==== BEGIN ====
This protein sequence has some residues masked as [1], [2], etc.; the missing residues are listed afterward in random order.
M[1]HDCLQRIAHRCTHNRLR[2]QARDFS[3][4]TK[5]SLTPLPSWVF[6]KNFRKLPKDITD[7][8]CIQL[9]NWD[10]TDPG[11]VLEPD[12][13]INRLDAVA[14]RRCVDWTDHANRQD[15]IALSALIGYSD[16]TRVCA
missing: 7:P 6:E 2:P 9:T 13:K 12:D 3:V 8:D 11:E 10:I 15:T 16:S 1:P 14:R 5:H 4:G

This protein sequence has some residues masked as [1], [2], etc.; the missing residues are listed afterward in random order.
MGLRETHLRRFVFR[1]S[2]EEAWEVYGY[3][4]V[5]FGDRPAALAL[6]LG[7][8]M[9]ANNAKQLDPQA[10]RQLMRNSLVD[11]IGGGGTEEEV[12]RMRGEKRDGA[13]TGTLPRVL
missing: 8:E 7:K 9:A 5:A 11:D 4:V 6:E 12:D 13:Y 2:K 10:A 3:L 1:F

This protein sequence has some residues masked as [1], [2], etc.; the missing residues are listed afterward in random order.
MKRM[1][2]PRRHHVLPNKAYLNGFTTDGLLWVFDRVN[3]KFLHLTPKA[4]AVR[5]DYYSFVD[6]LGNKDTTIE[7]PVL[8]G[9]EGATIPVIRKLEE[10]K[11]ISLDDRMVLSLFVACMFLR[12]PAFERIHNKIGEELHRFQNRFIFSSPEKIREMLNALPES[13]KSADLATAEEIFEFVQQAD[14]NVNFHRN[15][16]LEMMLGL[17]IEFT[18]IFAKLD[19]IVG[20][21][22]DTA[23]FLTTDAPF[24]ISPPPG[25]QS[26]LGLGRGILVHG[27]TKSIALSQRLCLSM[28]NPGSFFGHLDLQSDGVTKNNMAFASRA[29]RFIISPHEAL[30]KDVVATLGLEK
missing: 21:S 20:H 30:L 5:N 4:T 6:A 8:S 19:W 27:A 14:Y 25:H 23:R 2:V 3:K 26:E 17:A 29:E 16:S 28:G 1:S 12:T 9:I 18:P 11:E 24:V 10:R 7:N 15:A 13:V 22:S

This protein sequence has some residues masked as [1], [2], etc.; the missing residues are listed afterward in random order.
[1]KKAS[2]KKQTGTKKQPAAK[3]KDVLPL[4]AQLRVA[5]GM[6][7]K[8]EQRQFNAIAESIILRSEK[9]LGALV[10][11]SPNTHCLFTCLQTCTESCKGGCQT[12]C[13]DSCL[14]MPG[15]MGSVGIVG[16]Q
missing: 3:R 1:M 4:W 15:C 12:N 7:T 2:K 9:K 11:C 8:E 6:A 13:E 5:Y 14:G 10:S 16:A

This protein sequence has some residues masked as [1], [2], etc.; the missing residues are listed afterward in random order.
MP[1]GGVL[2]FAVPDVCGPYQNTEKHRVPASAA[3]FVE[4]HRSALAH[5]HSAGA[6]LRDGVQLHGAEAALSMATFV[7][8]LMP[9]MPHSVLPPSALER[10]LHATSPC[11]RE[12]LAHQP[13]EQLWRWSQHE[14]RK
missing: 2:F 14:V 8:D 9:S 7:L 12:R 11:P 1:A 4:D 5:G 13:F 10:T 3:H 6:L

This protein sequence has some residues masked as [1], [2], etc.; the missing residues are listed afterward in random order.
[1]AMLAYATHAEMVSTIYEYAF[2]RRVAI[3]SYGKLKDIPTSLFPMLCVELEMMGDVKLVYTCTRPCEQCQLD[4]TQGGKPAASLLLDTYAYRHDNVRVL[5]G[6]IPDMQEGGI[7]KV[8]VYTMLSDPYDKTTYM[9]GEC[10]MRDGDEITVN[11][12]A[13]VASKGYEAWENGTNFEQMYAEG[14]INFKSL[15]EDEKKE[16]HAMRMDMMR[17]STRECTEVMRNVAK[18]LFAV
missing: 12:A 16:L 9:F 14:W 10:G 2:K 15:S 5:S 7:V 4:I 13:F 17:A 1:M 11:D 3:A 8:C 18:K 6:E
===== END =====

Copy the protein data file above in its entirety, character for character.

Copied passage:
This protein sequence has some residues masked as [1], [2], etc.; the missing residues are listed afterward in random order.
M[1]HDCLQRIAHRCTHNRLR[2]QARDFS[3][4]TK[5]SLTPLPSWVF[6]KNFRKLPKDITD[7][8]CIQL[9]NWD[10]TDPG[11]VLEPD[12][13]INRLDAVA[14]RRCVDWTDHANRQD[15]IALSALIGYSD[16]TRVCA
missing: 7:P 6:E 2:P 9:T 13:K 12:D 3:V 8:D 11:E 10:I 15:T 16:S 1:P 14:R 5:H 4:G

This protein sequence has some residues masked as [1], [2], etc.; the missing residues are listed afterward in random order.
MGLRETHLRRFVFR[1]S[2]EEAWEVYGY[3][4]V[5]FGDRPAALAL[6]LG[7][8]M[9]ANNAKQLDPQA[10]RQLMRNSLVD[11]IGGGGTEEEV[12]RMRGEKRDGA[13]TGTLPRVL
missing: 8:E 7:K 9:A 5:A 11:D 4:V 6:E 12:D 13:Y 2:K 10:A 3:L 1:F

This protein sequence has some residues masked as [1], [2], etc.; the missing residues are listed afterward in random order.
MKRM[1][2]PRRHHVLPNKAYLNGFTTDGLLWVFDRVN[3]KFLHLTPKA[4]AVR[5]DYYSFVD[6]LGNKDTTIE[7]PVL[8]G[9]EGATIPVIRKLEE[10]K[11]ISLDDRMVLSLFVACMFLR[12]PAFERIHNKIGEELHRFQNRFIFSSPEKIREMLNALPES[13]KSADLATAEEIFEFVQQAD[14]NVNFHRN[15][16]LEMMLGL[17]IEFT[18]IFAKLD[19]IVG[20][21][22]DTA[23]FLTTDAPF[24]ISPPPG[25]QS[26]LGLGRGILVHG[27]TKSIALSQRLCLSM[28]NPGSFFGHLDLQSDGVTKNNMAFASRA[29]RFIISPHEAL[30]KDVVATLGLEK
missing: 21:S 20:H 30:L 5:N 4:T 6:A 8:S 19:W 27:A 14:Y 25:H 23:R 2:V 3:K 26:E 17:A 29:E 16:S 28:G 1:S 12:T 9:I 18:P 11:E 24:V 10:R 7:N 15:A 13:V 22:S

This protein sequence has some residues masked as [1], [2], etc.; the missing residues are listed afterward in random order.
[1]KKAS[2]KKQTGTKKQPAAK[3]KDVLPL[4]AQLRVA[5]GM[6][7]K[8]EQRQFNAIAESIILRSEK[9]LGALV[10][11]SPNTHCLFTCLQTCTESCKGGCQT[12]C[13]DSCL[14]MPG[15]MGSVGIVG[16]Q
missing: 3:R 1:M 4:W 15:C 12:N 7:T 2:K 9:K 11:C 8:E 6:A 13:E 5:Y 14:G 10:S 16:A

This protein sequence has some residues masked as [1], [2], etc.; the missing residues are listed afterward in random order.
MP[1]GGVL[2]FAVPDVCGPYQNTEKHRVPASAA[3]FVE[4]HRSALAH[5]HSAGA[6]LRDGVQLHGAEAALSMATFV[7][8]LMP[9]MPHSVLPPSALER[10]LHATSPC[11]RE[12]LAHQP[13]EQLWRWSQHE[14]RK
missing: 2:F 14:V 8:D 9:S 7:L 12:R 11:P 1:A 4:D 5:G 13:F 10:T 3:H 6:L

This protein sequence has some residues masked as [1], [2], etc.; the missing residues are listed afterward in random order.
[1]AMLAYATHAEMVSTIYEYAF[2]RRVAI[3]SYGKLKDIPTSLFPMLCVELEMMGDVKLVYTCTRPCEQCQLD[4]TQGGKPAASLLLDTYAYRHDNVRVL[5]G[6]IPDMQEGGI[7]KV[8]VYTMLSDPYDKTTYM[9]GEC[10]MRDGDEITVN[11][12]A[13]VASKGYEAWENGTNFEQMYAEG[14]INFKSL[15]EDEKKE[16]HAMRMDMMR[17]STRECTEVMRNVAK[18]LFAV
missing: 12:A 16:L 9:F 14:W 10:G 2:K 15:S 5:S 7:V 4:I 13:F 17:A 1:M 11:D 3:A 8:C 18:K 6:E